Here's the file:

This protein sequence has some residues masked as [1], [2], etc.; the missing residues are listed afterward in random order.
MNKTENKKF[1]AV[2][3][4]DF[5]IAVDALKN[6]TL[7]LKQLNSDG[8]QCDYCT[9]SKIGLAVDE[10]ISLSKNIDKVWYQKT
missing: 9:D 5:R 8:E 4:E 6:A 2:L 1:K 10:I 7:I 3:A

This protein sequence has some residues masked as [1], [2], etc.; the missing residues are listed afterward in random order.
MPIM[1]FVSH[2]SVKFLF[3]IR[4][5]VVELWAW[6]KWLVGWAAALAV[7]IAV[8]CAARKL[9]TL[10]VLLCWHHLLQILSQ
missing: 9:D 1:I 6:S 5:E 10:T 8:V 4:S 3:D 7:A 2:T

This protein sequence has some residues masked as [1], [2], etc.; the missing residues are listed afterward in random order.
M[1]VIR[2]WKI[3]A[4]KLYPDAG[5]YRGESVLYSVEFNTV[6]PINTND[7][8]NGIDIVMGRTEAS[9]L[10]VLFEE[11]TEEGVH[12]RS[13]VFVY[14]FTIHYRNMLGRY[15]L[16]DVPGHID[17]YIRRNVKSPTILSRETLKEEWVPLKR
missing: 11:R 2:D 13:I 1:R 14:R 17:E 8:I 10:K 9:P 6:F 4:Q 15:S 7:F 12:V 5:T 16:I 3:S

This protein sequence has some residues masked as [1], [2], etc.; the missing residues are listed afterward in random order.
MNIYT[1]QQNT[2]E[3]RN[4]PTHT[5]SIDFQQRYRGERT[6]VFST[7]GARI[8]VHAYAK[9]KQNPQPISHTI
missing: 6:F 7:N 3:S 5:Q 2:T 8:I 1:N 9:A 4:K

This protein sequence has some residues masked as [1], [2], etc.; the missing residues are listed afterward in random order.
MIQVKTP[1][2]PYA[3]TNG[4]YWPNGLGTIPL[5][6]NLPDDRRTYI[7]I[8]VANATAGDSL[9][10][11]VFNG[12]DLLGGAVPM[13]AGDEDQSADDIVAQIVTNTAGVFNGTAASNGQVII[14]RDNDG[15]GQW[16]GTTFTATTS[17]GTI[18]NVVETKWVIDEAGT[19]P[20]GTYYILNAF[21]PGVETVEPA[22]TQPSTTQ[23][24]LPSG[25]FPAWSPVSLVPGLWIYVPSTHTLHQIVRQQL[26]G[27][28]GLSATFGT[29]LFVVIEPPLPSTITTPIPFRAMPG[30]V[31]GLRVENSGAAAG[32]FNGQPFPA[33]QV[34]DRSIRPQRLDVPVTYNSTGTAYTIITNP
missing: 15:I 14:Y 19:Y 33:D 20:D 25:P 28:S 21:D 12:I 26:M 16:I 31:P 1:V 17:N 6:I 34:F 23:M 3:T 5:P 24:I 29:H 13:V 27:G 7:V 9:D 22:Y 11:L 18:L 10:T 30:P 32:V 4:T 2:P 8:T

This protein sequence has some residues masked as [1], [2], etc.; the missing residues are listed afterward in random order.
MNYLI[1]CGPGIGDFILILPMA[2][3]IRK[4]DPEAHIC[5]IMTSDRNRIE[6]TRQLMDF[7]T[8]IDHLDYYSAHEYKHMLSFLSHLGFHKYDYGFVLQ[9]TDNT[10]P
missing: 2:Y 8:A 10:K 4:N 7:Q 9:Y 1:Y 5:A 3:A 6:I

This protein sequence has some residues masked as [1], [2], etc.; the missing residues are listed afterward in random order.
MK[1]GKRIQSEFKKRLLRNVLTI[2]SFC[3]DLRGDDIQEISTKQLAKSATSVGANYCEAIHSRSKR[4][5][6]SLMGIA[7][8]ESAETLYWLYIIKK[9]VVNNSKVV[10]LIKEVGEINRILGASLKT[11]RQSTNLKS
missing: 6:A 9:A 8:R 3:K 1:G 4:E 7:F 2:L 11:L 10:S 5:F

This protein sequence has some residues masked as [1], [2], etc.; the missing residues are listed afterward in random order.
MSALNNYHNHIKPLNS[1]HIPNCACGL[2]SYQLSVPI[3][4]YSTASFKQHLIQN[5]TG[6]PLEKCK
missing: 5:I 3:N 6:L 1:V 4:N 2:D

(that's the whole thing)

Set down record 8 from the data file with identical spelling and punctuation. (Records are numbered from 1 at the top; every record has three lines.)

This protein sequence has some residues masked as [1], [2], etc.; the missing residues are listed afterward in random order.
MSALNNYHNHIKPLNS[1]HIPNCACGL[2]SYQLSVPI[3][4]YSTASFKQHLIQN[5]TG[6]PLEKCK
missing: 5:I 3:N 6:L 1:V 4:N 2:D